That's the view of former FBI agent Ken Lanning, WAAY TV in Huntsville, Ala., reports. "Lanning spent 35 years as a special agent for the FBI. He now trains law enforcement officials across the United States on how to investigate allegations of sexual abuse. But even though he's seen and investigated some of the worst cases in the country, he doesn't like the title of sexual predator." Lanning "said the public shouldn't try to fit all [sex offenders] into the same category. Also, he said that not all people convicted of sex crimes should be required to wear electronic monitoring bracelets, and move 2,000 feet from schools or day cares, under laws like Jessica or Megan's Law." And the story doesn't even mention teen-aged convicted sex offenders, young people convicted for acts that may have been crimes, yes, but also possibly may have been huge mistakes made by adolescents who, by definition, don't yet have the impulse control of fully developed adult brains (see "Teenage Brain: A Work in Progress" at the National Institute of Mental Health ). [See also "Juvenile sex offenders & Net registries," "18-year-old registered sex offender," and "Teens to be sex offenders for life?"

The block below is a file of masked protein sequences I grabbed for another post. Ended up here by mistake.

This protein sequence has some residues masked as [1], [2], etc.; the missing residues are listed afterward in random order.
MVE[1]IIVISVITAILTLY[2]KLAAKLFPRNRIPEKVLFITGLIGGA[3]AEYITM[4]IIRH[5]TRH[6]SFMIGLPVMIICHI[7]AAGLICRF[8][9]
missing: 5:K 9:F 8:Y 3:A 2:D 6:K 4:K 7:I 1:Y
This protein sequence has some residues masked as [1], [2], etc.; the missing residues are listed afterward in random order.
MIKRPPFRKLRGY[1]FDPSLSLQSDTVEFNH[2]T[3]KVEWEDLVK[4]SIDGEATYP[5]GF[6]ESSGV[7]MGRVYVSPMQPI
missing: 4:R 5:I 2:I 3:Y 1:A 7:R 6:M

NEW! Subscribe to our newsletter
Please sign up for our email newsletter. We publish about twice a month (you can easily unsubscribe if you need to).
NetFamilyNews – by Anne Collier
- Mobile rules in the US now too
- What are we really seeing in the social media fishbowl?
- Spoiler alert: Kid loves teaching Twitter to Dad
- At the IGF: Youth participation = greater youth e-safety
- Enabling peer protection: Knowledge is empowerment
- Millennials’ changing social media use: Survey
- Heard of Twitch? Amazon has!
- Dealing with the nasties online
Analysis & News – by Larry Magid
- High school kids show strong support for First Amendment
- UN bringing child rights into the digital age
- IGF attendees complain about censorship in Turkey while some advocate it for youth
- Internet Governance Forum topics include human rights, network neutrality and child protection
- Protecting children online needs to allow for their right to free speech
- It’s time for schools to upgrade both technology and pedagogy
- Why Google (and Facebook) should admit kids under 13
- As Ferguson struggles, Georgia teens create app to rate police departments